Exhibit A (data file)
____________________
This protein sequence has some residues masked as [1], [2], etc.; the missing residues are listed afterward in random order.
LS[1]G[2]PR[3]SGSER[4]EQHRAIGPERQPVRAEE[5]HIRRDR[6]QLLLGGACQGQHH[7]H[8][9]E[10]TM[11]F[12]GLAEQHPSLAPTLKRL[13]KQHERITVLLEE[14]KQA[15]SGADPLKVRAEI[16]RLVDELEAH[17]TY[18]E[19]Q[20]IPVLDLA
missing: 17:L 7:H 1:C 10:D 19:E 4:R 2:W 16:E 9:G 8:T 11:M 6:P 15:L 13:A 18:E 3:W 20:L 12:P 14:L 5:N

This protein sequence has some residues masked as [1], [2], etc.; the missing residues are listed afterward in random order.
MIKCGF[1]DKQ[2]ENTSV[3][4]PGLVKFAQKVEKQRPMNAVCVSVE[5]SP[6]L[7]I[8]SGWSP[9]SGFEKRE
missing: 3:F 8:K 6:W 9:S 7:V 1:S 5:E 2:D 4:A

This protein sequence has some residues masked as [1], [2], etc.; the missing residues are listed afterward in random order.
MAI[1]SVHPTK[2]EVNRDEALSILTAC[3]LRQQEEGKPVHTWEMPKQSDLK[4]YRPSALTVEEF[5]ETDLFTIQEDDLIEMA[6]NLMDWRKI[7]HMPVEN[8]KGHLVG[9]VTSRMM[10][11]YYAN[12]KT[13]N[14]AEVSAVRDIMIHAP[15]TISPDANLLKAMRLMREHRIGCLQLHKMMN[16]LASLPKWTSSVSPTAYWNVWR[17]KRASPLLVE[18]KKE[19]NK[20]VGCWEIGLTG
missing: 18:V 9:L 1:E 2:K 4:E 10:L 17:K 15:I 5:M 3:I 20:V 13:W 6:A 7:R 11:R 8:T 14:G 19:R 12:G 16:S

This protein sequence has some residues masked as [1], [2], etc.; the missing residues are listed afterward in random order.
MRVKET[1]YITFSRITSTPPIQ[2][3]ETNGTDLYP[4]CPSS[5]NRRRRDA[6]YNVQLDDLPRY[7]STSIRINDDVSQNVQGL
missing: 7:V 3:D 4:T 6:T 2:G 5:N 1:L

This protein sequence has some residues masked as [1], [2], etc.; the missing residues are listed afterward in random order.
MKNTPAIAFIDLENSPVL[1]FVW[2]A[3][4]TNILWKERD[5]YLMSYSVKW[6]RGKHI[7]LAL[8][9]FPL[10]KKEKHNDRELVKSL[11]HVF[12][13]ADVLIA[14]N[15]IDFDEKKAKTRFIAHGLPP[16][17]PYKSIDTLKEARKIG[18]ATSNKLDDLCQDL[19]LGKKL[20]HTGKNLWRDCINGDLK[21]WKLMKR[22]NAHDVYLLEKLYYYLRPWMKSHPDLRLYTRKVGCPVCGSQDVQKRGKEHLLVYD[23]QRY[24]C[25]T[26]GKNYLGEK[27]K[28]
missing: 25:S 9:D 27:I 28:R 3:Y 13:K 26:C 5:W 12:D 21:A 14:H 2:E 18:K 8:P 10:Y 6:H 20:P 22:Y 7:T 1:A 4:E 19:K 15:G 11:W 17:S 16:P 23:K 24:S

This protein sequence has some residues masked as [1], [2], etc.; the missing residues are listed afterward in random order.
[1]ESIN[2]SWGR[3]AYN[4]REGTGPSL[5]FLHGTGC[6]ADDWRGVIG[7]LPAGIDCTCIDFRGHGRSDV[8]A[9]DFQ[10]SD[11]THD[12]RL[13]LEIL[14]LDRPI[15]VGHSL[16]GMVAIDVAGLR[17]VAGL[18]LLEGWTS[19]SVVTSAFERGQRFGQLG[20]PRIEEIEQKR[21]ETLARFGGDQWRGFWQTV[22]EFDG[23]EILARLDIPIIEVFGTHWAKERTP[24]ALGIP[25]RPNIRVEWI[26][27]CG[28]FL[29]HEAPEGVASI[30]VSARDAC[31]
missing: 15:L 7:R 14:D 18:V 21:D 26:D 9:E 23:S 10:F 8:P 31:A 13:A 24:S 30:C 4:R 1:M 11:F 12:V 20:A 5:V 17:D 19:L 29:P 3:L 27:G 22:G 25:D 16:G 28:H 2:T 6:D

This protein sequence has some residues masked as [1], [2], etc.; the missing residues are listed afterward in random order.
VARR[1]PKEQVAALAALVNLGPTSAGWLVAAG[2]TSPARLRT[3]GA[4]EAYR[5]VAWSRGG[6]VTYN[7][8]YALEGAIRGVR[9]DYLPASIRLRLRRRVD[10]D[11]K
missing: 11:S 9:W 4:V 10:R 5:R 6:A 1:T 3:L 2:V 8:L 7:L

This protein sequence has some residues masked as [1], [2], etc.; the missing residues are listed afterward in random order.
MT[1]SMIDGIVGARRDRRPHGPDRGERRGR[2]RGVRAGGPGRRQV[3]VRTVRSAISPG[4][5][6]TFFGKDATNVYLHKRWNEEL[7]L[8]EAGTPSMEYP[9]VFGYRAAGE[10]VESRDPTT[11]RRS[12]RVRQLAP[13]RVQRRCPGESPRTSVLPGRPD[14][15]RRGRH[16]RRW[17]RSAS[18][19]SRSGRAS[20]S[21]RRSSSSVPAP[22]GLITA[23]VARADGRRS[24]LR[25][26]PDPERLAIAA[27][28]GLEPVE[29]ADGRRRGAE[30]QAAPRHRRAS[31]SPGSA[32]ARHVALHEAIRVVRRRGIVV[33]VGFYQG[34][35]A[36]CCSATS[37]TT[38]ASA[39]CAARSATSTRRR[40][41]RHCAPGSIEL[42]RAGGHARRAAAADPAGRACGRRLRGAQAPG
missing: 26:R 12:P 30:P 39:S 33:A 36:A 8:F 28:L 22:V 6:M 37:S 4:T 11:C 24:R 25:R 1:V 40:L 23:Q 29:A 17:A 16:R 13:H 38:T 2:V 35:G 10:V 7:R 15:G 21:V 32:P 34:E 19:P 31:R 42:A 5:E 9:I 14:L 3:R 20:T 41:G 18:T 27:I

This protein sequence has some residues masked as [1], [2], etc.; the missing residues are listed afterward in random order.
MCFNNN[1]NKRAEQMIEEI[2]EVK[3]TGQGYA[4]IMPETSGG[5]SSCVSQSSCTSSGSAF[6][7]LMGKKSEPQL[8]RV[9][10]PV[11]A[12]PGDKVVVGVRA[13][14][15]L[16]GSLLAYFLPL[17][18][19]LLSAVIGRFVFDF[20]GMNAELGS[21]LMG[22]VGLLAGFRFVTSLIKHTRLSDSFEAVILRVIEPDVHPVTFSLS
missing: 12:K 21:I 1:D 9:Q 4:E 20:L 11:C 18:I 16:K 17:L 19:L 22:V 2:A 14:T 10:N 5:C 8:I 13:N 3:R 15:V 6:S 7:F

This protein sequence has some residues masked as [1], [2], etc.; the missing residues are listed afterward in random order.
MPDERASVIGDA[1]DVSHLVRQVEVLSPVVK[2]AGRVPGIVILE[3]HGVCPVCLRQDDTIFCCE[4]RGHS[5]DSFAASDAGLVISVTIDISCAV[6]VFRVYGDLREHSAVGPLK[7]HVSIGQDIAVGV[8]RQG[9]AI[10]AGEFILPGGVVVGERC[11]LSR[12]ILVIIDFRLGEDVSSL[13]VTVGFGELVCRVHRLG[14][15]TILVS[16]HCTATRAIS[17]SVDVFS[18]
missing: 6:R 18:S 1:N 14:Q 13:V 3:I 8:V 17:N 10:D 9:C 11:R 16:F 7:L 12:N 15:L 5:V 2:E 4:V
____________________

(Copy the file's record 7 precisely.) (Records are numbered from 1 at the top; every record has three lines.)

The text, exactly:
This protein sequence has some residues masked as [1], [2], etc.; the missing residues are listed afterward in random order.
VARR[1]PKEQVAALAALVNLGPTSAGWLVAAG[2]TSPARLRT[3]GA[4]EAYR[5]VAWSRGG[6]VTYN[7][8]YALEGAIRGVR[9]DYLPASIRLRLRRRVD[10]D[11]K
missing: 11:S 9:W 4:V 10:R 5:R 6:A 1:T 3:L 2:V 8:L 7:L